There are more than 1.5 million non-profit organizations operating in the United States today. Take a moment to absorb that number. That is approximately one non-profit for every 207 people living in the nation.
Despite economic distress, giving in the United States remains high. According to the Nonprofit Center for Charitable Statistics, in 2010 individuals gave $211.77 billion. Yet, if you talk to a fundraising professional, they will tell you the culture of giving in America has changed and they are having a harder time finding donors. The problem, however, is not the generosity of donors, the problem is that donors don’t know how to direct their money to the right organizations.
As a genealogist you may be looking for a way to give back to the community through a donation to a worthy genealogical society or program. With so many charities competing for donations, how can you find the right organization and make a lasting impact?
After nearly a decade of working in various development (fundraising) capacities for non-profit organizations, the last role as the development director of a symphony, I am aware of how important even a small contribution can be when placed in the right hands.
Before you open your checkbook, there are some important questions you need to ask of an organization:
- What is this organization’s mission? Non-profits often have vague mission statements with lofty goals. If they do not have a clearly defined and achievable mission, they are unlikely to have a meaningful and sustainable impact. Pass on these, there are better candidates for your support.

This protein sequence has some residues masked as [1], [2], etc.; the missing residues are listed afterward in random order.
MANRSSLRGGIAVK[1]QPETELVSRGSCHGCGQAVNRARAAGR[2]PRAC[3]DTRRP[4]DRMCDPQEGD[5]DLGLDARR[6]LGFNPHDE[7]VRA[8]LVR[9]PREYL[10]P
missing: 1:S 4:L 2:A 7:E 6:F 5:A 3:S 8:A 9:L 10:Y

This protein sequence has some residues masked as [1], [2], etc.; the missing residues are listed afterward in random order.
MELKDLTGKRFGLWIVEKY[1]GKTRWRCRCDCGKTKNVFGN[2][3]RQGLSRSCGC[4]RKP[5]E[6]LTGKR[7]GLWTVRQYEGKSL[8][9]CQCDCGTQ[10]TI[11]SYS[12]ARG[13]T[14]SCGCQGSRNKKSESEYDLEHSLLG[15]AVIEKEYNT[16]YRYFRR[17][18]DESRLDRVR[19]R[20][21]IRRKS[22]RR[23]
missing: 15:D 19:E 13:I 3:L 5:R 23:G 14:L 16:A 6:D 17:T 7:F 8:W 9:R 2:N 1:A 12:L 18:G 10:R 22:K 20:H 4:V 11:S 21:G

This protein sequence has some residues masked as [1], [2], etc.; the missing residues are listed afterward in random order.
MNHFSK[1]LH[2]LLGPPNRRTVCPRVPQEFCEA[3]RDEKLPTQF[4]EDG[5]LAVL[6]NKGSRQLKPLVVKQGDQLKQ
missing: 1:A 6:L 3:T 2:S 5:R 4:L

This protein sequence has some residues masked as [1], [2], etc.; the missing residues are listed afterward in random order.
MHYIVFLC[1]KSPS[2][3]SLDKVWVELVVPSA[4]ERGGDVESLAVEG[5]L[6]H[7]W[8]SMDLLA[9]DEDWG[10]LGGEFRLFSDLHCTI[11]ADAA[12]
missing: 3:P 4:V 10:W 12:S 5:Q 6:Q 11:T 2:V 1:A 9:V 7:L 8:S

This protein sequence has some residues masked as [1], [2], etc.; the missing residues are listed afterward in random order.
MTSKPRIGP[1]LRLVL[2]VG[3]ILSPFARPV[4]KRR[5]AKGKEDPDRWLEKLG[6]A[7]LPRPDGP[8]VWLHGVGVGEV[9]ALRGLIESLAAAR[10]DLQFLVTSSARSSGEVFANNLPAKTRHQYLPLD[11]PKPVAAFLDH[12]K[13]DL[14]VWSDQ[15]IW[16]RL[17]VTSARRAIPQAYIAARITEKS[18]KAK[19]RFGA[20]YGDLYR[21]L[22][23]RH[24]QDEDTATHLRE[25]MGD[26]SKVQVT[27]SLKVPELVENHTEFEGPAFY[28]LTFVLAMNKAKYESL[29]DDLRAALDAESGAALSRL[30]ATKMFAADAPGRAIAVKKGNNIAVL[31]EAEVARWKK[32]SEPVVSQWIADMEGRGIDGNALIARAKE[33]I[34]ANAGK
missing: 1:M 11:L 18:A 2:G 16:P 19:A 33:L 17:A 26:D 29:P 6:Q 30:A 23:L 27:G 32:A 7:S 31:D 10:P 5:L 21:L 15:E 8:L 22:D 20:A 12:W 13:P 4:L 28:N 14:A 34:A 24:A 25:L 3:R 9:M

- Are they achieving their mission? What programs currently exist to carry out their mission and how do they measure the success of those programs? Again, if they are vague and can not answer this question directly and thoroughly in a way that demonstrates real impact, do not make a contribution.
- Who is leading the organization? Review the board of directors list and look at the bios of the administration. If the contribution you are making is a large one, you may ask to interview a member of the board. A high performing organization will be happy to oblige. You should be skeptical of an organization that makes it difficult for you to access its leaders.
- What is the annual budget and how much is the organization spending on overhead versus programs? Non-profits must all file a Form 990. Their financials are available on the site Guidestar.org. Look for red flags. For instance, if an organization’s annual budget is $1.2 million but their Executive Director is making $350,000 per year, move on to a more efficiently run organization.
- What specifically will your contribution be funding?
- How will you be recognized for your gift? If legacy is an important aspect of your motivation to give, talk plainly and openly with the organization about what you are looking for.
As a genealogist I am partial to organizations that are doing good works for the genealogical community. I think highly of the Washington State Library’s “Ask a Librarian” program where librarians offer a free look-up service for obituaries and documents in the Washington State Library’s holdings. Another way to make an immediate and lasting impact is to make a donation to cover the cost of digitizing a local genealogical society’s collection. In a recent posting, “The ravages of fire, part 1: A local institution goes up in smoke” I talk about the importance of digitizing records before fire or other natural disasters destroy them. Most small genealogical societies have still not attended to this important task due to a lack of funding. It is also a great way to be recognized in a local newspaper for your contribution.